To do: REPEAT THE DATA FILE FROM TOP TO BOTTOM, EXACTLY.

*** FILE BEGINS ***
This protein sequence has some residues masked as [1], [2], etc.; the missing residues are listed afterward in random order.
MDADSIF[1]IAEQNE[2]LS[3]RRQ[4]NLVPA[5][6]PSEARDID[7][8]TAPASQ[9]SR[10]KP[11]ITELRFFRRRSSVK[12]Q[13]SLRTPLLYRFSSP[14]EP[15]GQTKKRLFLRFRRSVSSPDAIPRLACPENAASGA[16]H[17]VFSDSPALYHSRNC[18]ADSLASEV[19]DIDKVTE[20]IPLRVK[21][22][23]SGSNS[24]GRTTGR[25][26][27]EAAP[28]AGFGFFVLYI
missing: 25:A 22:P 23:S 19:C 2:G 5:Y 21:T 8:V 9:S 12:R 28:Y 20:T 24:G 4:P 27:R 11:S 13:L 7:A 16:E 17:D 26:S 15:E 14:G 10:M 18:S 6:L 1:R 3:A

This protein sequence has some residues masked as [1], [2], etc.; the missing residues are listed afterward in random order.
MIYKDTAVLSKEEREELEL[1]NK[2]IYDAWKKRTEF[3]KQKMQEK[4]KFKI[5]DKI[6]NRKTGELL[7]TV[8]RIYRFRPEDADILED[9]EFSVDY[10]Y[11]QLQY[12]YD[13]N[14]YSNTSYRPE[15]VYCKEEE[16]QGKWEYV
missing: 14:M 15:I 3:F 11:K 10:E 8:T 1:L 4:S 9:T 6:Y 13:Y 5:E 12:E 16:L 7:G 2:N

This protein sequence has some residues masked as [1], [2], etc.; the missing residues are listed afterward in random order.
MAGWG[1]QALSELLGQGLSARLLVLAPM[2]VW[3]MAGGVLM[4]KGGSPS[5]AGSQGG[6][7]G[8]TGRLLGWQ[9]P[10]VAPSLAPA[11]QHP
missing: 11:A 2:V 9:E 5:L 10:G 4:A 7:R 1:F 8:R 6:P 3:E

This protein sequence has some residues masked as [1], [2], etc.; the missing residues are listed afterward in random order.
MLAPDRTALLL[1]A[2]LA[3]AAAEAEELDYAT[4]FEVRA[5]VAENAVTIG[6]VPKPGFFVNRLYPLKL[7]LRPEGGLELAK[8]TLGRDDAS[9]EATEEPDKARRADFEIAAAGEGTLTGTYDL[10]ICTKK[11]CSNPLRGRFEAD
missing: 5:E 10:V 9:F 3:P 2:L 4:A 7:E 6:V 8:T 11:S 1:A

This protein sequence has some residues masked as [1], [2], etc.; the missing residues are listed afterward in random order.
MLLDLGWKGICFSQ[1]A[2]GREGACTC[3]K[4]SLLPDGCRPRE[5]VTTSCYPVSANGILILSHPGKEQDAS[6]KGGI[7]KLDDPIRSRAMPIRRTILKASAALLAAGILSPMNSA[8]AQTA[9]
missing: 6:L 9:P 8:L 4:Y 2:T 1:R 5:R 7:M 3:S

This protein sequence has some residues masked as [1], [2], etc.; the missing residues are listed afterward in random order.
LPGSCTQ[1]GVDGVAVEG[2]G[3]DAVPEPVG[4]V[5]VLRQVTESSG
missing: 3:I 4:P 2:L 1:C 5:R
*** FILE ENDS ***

This protein sequence has some residues masked as [1], [2], etc.; the missing residues are listed afterward in random order.
MDADSIF[1]IAEQNE[2]LS[3]RRQ[4]NLVPA[5][6]PSEARDID[7][8]TAPASQ[9]SR[10]KP[11]ITELRFFRRRSSVK[12]Q[13]SLRTPLLYRFSSP[14]EP[15]GQTKKRLFLRFRRSVSSPDAIPRLACPENAASGA[16]H[17]VFSDSPALYHSRNC[18]ADSLASEV[19]DIDKVTE[20]IPLRVK[21][22][23]SGSNS[24]GRTTGR[25][26][27]EAAP[28]AGFGFFVLYI
missing: 25:A 22:P 23:S 19:C 2:G 5:Y 21:T 8:V 9:S 12:R 28:Y 20:T 24:G 4:P 27:R 11:S 13:L 7:A 16:E 17:D 26:S 15:E 14:G 10:M 18:S 6:L 1:R 3:A

This protein sequence has some residues masked as [1], [2], etc.; the missing residues are listed afterward in random order.
MIYKDTAVLSKEEREELEL[1]NK[2]IYDAWKKRTEF[3]KQKMQEK[4]KFKI[5]DKI[6]NRKTGELL[7]TV[8]RIYRFRPEDADILED[9]EFSVDY[10]Y[11]QLQY[12]YD[13]N[14]YSNTSYRPE[15]VYCKEEE[16]QGKWEYV
missing: 14:M 15:I 3:F 11:K 10:E 8:T 1:L 4:S 9:T 6:Y 13:Y 5:E 12:E 16:L 7:G 2:N

This protein sequence has some residues masked as [1], [2], etc.; the missing residues are listed afterward in random order.
MAGWG[1]QALSELLGQGLSARLLVLAPM[2]VW[3]MAGGVLM[4]KGGSPS[5]AGSQGG[6][7]G[8]TGRLLGWQ[9]P[10]VAPSLAPA[11]QHP
missing: 11:A 2:V 9:E 5:L 10:G 4:A 7:R 1:F 8:R 6:P 3:E

This protein sequence has some residues masked as [1], [2], etc.; the missing residues are listed afterward in random order.
MLAPDRTALLL[1]A[2]LA[3]AAAEAEELDYAT[4]FEVRA[5]VAENAVTIG[6]VPKPGFFVNRLYPLKL[7]LRPEGGLELAK[8]TLGRDDAS[9]EATEEPDKARRADFEIAAAGEGTLTGTYDL[10]ICTKK[11]CSNPLRGRFEAD
missing: 5:E 10:V 9:F 3:P 2:L 4:A 7:E 6:V 8:T 11:S 1:A

This protein sequence has some residues masked as [1], [2], etc.; the missing residues are listed afterward in random order.
MLLDLGWKGICFSQ[1]A[2]GREGACTC[3]K[4]SLLPDGCRPRE[5]VTTSCYPVSANGILILSHPGKEQDAS[6]KGGI[7]KLDDPIRSRAMPIRRTILKASAALLAAGILSPMNSA[8]AQTA[9]
missing: 6:L 9:P 8:L 4:Y 2:T 1:R 5:R 7:M 3:S

This protein sequence has some residues masked as [1], [2], etc.; the missing residues are listed afterward in random order.
LPGSCTQ[1]GVDGVAVEG[2]G[3]DAVPEPVG[4]V[5]VLRQVTESSG
missing: 3:I 4:P 2:L 1:C 5:R